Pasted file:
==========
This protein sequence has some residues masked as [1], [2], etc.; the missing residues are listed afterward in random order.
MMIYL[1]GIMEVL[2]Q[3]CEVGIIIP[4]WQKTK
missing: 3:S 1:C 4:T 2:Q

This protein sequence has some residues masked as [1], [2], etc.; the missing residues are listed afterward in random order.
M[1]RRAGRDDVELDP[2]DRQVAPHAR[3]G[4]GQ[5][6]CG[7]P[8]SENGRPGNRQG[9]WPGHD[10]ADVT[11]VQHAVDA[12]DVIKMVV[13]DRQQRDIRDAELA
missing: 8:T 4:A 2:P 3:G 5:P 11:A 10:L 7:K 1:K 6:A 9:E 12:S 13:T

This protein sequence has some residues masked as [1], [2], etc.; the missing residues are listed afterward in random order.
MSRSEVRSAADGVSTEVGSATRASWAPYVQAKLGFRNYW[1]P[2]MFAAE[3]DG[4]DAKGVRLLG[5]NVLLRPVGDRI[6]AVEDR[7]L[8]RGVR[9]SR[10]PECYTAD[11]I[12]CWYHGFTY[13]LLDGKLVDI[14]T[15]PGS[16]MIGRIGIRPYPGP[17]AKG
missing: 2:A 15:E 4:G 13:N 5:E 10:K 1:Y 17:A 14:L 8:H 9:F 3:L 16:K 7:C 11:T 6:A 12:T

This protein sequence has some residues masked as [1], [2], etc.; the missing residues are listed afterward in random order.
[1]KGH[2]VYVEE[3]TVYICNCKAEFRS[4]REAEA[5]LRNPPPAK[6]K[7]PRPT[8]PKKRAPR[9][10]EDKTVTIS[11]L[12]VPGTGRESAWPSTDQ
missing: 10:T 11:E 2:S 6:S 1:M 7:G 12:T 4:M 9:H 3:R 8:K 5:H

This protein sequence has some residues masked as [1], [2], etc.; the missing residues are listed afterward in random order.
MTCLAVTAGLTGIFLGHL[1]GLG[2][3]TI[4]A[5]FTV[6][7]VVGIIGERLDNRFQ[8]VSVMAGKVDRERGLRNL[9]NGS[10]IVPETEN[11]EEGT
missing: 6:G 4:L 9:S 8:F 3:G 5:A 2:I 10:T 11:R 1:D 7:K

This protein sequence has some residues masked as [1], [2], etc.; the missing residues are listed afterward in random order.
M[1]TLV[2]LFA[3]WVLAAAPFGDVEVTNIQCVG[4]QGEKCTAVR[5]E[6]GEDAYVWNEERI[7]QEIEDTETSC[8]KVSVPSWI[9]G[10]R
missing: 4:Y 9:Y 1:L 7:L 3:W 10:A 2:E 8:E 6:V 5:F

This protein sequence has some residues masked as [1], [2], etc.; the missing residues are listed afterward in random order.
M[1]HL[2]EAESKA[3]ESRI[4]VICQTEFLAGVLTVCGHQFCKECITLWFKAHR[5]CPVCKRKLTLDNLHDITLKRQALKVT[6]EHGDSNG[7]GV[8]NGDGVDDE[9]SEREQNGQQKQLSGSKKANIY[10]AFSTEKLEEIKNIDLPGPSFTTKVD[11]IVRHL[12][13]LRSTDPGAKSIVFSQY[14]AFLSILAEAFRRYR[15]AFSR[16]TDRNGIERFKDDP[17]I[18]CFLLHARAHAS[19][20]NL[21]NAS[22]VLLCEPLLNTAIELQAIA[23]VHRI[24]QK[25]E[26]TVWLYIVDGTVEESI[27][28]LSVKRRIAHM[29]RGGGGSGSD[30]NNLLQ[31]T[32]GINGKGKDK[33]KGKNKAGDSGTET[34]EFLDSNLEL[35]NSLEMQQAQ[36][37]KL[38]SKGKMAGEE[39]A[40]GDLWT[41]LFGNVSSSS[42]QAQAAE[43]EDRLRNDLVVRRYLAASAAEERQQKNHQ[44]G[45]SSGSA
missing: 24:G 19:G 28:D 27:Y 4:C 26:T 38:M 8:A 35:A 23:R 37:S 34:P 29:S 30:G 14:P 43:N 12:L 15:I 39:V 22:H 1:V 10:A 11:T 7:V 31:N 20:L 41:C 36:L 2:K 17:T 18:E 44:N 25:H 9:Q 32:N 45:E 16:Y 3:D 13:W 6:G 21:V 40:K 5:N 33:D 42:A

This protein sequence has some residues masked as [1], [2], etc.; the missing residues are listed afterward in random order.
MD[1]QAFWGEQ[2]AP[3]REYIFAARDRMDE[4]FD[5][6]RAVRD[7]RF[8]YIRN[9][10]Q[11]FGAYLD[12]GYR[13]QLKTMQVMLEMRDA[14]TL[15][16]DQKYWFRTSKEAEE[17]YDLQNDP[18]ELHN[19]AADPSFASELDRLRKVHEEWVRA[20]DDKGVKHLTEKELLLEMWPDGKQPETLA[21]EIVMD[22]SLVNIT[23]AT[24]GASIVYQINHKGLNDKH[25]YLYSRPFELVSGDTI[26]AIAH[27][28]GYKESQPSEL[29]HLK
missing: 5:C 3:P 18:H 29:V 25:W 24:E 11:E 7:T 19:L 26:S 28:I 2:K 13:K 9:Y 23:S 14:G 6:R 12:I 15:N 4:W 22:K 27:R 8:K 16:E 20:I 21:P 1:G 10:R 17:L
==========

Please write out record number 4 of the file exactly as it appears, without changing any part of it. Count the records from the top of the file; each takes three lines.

This protein sequence has some residues masked as [1], [2], etc.; the missing residues are listed afterward in random order.
[1]KGH[2]VYVEE[3]TVYICNCKAEFRS[4]REAEA[5]LRNPPPAK[6]K[7]PRPT[8]PKKRAPR[9][10]EDKTVTIS[11]L[12]VPGTGRESAWPSTDQ
missing: 10:T 11:E 2:S 6:S 1:M 7:G 12:T 4:M 9:H 3:R 8:K 5:H